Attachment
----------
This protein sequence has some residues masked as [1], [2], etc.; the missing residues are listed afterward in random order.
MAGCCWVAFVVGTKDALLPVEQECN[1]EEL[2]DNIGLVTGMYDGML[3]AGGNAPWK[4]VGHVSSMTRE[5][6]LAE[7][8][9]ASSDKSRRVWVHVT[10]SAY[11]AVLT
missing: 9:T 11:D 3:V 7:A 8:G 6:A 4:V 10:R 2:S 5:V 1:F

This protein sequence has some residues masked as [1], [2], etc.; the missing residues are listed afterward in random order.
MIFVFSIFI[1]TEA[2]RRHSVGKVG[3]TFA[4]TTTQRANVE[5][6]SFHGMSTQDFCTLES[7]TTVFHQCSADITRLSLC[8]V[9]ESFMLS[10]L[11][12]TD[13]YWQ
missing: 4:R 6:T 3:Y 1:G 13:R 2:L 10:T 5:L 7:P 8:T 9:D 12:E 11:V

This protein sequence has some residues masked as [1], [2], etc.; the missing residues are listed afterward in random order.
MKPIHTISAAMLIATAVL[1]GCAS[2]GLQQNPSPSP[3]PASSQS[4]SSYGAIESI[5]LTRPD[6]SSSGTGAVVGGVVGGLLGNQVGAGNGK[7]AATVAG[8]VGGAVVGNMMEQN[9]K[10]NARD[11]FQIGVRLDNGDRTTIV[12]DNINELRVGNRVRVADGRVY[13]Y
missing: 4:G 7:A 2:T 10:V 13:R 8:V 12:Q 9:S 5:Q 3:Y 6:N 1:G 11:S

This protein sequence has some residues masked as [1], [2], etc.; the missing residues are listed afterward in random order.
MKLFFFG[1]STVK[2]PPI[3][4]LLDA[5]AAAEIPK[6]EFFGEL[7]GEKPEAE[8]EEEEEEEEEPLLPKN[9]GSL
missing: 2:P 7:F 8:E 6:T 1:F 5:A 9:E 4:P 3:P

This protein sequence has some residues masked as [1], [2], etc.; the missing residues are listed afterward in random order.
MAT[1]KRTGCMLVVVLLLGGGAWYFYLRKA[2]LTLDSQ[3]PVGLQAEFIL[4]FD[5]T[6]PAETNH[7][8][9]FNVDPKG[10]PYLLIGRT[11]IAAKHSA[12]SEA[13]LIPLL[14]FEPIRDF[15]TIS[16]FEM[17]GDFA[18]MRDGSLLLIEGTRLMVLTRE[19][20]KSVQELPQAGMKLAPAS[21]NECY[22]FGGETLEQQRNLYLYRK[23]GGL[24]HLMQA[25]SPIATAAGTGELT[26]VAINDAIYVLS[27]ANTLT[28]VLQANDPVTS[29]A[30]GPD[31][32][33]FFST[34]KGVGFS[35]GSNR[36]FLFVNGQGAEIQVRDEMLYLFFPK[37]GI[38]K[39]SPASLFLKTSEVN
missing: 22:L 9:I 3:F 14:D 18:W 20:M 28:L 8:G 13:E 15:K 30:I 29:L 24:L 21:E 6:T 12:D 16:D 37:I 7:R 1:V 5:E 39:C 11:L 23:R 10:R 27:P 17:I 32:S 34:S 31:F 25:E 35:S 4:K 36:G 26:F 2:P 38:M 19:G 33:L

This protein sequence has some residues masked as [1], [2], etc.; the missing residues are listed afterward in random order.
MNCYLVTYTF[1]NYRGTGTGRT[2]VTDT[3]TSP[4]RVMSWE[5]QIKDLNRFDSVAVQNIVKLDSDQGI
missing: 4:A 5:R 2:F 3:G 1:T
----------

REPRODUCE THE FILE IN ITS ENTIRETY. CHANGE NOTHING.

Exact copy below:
This protein sequence has some residues masked as [1], [2], etc.; the missing residues are listed afterward in random order.
MAGCCWVAFVVGTKDALLPVEQECN[1]EEL[2]DNIGLVTGMYDGML[3]AGGNAPWK[4]VGHVSSMTRE[5][6]LAE[7][8][9]ASSDKSRRVWVHVT[10]SAY[11]AVLT
missing: 9:T 11:D 3:V 7:A 8:G 6:A 4:V 10:R 2:S 5:V 1:F

This protein sequence has some residues masked as [1], [2], etc.; the missing residues are listed afterward in random order.
MIFVFSIFI[1]TEA[2]RRHSVGKVG[3]TFA[4]TTTQRANVE[5][6]SFHGMSTQDFCTLES[7]TTVFHQCSADITRLSLC[8]V[9]ESFMLS[10]L[11][12]TD[13]YWQ
missing: 4:R 6:T 3:Y 1:G 13:R 2:L 10:T 5:L 7:P 8:T 9:D 12:E 11:V

This protein sequence has some residues masked as [1], [2], etc.; the missing residues are listed afterward in random order.
MKPIHTISAAMLIATAVL[1]GCAS[2]GLQQNPSPSP[3]PASSQS[4]SSYGAIESI[5]LTRPD[6]SSSGTGAVVGGVVGGLLGNQVGAGNGK[7]AATVAG[8]VGGAVVGNMMEQN[9]K[10]NARD[11]FQIGVRLDNGDRTTIV[12]DNINELRVGNRVRVADGRVY[13]Y
missing: 4:G 7:A 2:T 10:V 13:R 8:V 12:Q 9:S 5:Q 3:Y 6:N 1:G 11:S

This protein sequence has some residues masked as [1], [2], etc.; the missing residues are listed afterward in random order.
MKLFFFG[1]STVK[2]PPI[3][4]LLDA[5]AAAEIPK[6]EFFGEL[7]GEKPEAE[8]EEEEEEEEEPLLPKN[9]GSL
missing: 2:P 7:F 8:E 6:T 1:F 5:A 9:E 4:P 3:P

This protein sequence has some residues masked as [1], [2], etc.; the missing residues are listed afterward in random order.
MAT[1]KRTGCMLVVVLLLGGGAWYFYLRKA[2]LTLDSQ[3]PVGLQAEFIL[4]FD[5]T[6]PAETNH[7][8][9]FNVDPKG[10]PYLLIGRT[11]IAAKHSA[12]SEA[13]LIPLL[14]FEPIRDF[15]TIS[16]FEM[17]GDFA[18]MRDGSLLLIEGTRLMVLTRE[19][20]KSVQELPQAGMKLAPAS[21]NECY[22]FGGETLEQQRNLYLYRK[23]GGL[24]HLMQA[25]SPIATAAGTGELT[26]VAINDAIYVLS[27]ANTLT[28]VLQANDPVTS[29]A[30]GPD[31][32][33]FFST[34]KGVGFS[35]GSNR[36]FLFVNGQGAEIQVRDEMLYLFFPK[37]GI[38]K[39]SPASLFLKTSEVN
missing: 22:L 9:I 3:F 14:D 18:W 20:M 28:L 8:G 13:E 15:K 30:I 29:L 24:L 21:E 6:T 12:D 16:D 37:I 7:R 1:V 5:E 39:C 11:L 23:R 10:R 27:P 17:I 32:S 34:S 31:F 25:E 35:S 4:K 36:G 26:F 2:P 38:M 19:G 33:L

This protein sequence has some residues masked as [1], [2], etc.; the missing residues are listed afterward in random order.
MNCYLVTYTF[1]NYRGTGTGRT[2]VTDT[3]TSP[4]RVMSWE[5]QIKDLNRFDSVAVQNIVKLDSDQGI
missing: 4:A 5:R 2:F 3:G 1:T